Fr. Christopher Keenan, a Franciscan priest whose parents came from Co. Galway and Co. Roscommon, has been assigned the difficult task of replacing the much loved Fr. Mychal Judge as chaplain of the Fire Department. Fr. Judge, a fellow Franciscan and a friend of Fr. Keenan’s for 38 years, was killed on September 11 giving last rites to Fire Chief Bill Feehan. In his role as chaplain, Fr. Keenan will form part of an interfaith chaplaincy team made up of seven members including one Muslim, one Jewish and four other Christian chaplains.
Prior to September 11, his demanding schedule included working as “part of the Franciscan family trying to develop partnerships around issues of justice.” Fr. Keenan’s role in this program involved trying to help the 13,000 homeless children and their families throughout the five boroughs of New York. His duties also included church activities such as celebrating masses and hearing confessions at St. Francis of Assisi Church on West 31st Street near 7th Avenue. While Fr. Keenan is still involved in these duties, to which the Franciscans attach a high priority, he personally has less time to pursue them now that his role as fire chaplain has expanded from the part-time 20 hours a week role it was originally envisaged as being. Fr. Keenan explains that his Franciscan colleagues have been kind enough to allow him the time and freedom to pursue his valuable work with the Fire Department. “The staff felt that we owed a duty to the city to free me up to devote more time to the Fire Department, as Mychal was able to.”
Fr. Keenan describes the primary role of the chaplain before September 11 as being to respond to three-alarm fires (serious fires for which 3 alarms are rung) and to make hospital visits to injured firefighters. If a firefighter died, the chaplain would help with notifying the family and assist with funeral arrangements. Since September 11, the duties have changed substantially. He visits Ground Zero a couple of times a week and hears mass there, particularly on weekends. He visits the burn centers at NYU and Cornell Hospitals every weekend. He also visits the morgue and attends memorial services, funerals and wakes. He sees his role as not so much to offer spiritual guidance but rather to try to sort out problems and difficulties the firefighters might be experiencing. “When I look at them, it is unspoken, they just want me to be real with them, just to be there.”
If he can’t help the firefighters himself, he is happy to refer them to somebody who can and he emphasizes that emergency workers and paramedics are included as part of the Fire Department. He worries that some of the rescue workers will experience a unique kind of post-traumatic stress that is unquantifiable and which may not manifest itself for a while. “In the Pan-Am disaster in Lockerbie and in Oklahoma, firefighters and rescue workers went in after people they didn’t know, yet they still suffered post-traumatic stress. In New York, the firefighters were involved in the tragedy themselves and then went in to recover their brothers and friends as well as other people.”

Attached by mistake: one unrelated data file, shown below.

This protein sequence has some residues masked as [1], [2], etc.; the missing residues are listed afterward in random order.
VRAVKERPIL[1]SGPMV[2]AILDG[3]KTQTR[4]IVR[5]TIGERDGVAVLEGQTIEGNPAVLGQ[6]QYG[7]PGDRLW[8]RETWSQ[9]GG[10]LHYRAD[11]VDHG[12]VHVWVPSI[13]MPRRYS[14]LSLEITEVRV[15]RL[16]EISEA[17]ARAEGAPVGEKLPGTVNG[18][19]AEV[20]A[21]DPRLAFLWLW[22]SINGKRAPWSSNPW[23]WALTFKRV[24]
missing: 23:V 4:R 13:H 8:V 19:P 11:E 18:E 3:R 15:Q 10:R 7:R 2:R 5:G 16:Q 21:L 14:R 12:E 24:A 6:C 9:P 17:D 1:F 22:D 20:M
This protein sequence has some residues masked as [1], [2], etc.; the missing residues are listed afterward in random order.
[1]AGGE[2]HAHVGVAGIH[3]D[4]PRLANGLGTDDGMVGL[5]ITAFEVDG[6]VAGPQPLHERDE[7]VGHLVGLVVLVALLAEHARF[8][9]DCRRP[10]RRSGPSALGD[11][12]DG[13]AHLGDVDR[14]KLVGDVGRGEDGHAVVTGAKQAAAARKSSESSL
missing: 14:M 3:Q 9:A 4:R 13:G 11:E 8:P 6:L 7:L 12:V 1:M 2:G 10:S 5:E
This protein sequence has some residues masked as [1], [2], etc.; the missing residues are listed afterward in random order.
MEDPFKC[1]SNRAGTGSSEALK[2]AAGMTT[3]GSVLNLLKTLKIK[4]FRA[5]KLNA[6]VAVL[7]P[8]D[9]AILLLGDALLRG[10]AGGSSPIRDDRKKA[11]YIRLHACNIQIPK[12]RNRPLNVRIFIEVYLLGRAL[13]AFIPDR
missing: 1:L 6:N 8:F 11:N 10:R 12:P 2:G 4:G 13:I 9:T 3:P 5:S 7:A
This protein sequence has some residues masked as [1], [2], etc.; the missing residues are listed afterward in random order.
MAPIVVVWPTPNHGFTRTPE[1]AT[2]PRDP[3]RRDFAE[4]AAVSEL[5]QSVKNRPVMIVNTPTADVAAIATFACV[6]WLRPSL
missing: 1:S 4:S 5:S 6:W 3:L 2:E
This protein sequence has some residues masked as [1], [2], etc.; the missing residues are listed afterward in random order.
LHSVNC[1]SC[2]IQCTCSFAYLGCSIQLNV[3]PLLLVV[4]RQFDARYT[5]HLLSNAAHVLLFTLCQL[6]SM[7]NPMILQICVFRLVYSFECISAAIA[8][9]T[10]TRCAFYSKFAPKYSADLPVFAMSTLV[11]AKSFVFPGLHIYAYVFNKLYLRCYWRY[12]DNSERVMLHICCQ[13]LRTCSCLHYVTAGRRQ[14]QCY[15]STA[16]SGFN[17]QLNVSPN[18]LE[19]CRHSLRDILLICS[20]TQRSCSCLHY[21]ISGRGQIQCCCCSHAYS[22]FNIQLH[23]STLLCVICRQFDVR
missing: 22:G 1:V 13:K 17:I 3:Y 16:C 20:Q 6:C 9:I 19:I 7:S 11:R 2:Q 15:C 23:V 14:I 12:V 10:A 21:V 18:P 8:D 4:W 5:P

He cautions that it is not just rescue workers who are at risk. “Over 30,000 people have been directly affected by September 11 and may experience difficulty coping,” he says and urges anybody with signs of post-traumatic stress to seek counseling. These warning signs are: feelings of anger, irritability or depression which are difficult to control; experiencing nightmares or traumatic dreams; an increased use of alcohol or drugs; and a desire to isolate oneself from family and/or friends.
Fr. Keenan identifies some of the incredible pressures faced by firefighters arising out of September 11: “343 `brothers’ are dead or missing and another 300 will never return to the Fire Department because of injuries they sustained on that day. They continue to do their job in the absence of their lost colleagues, do their shifts at Ground Zero, attend all the funerals and memorial services, and be surrogate fathers and support figures to families who lost members as well as looking after their own families. They will not be at peace until this is over — until every person who can be found is found.”
Despite these difficulties, he is optimistic about the future of the FDNY. Though they are dealing with “a grief that is beyond all griefs,” hope lies in their unique spirit.
“They all do whatever needs to be done…while they are devastated, they have an incredible way of life that will ultimately sustain them. They go out in the truck together to shop in a supermarket — sharing the expenses. They cook together and sleep in dormitories. They socialize outside the job and their families know one another. Everything they do has to be teamwork. Their lives depend on one another.”
For himself, Fr. Keenan feels that his exposure to “these incredible people” has helped transform his own anxiety and fear into serenity and peace. Despite having what he describes as “initial misgivings about stepping into Mychal’s shoes,” he decided to take the job. In doing so, he is following advice that he feels Mychal would have offered him: “Just be yourself, follow God’s will, enjoy these wonderful people as I did and take one day at a time.” ♦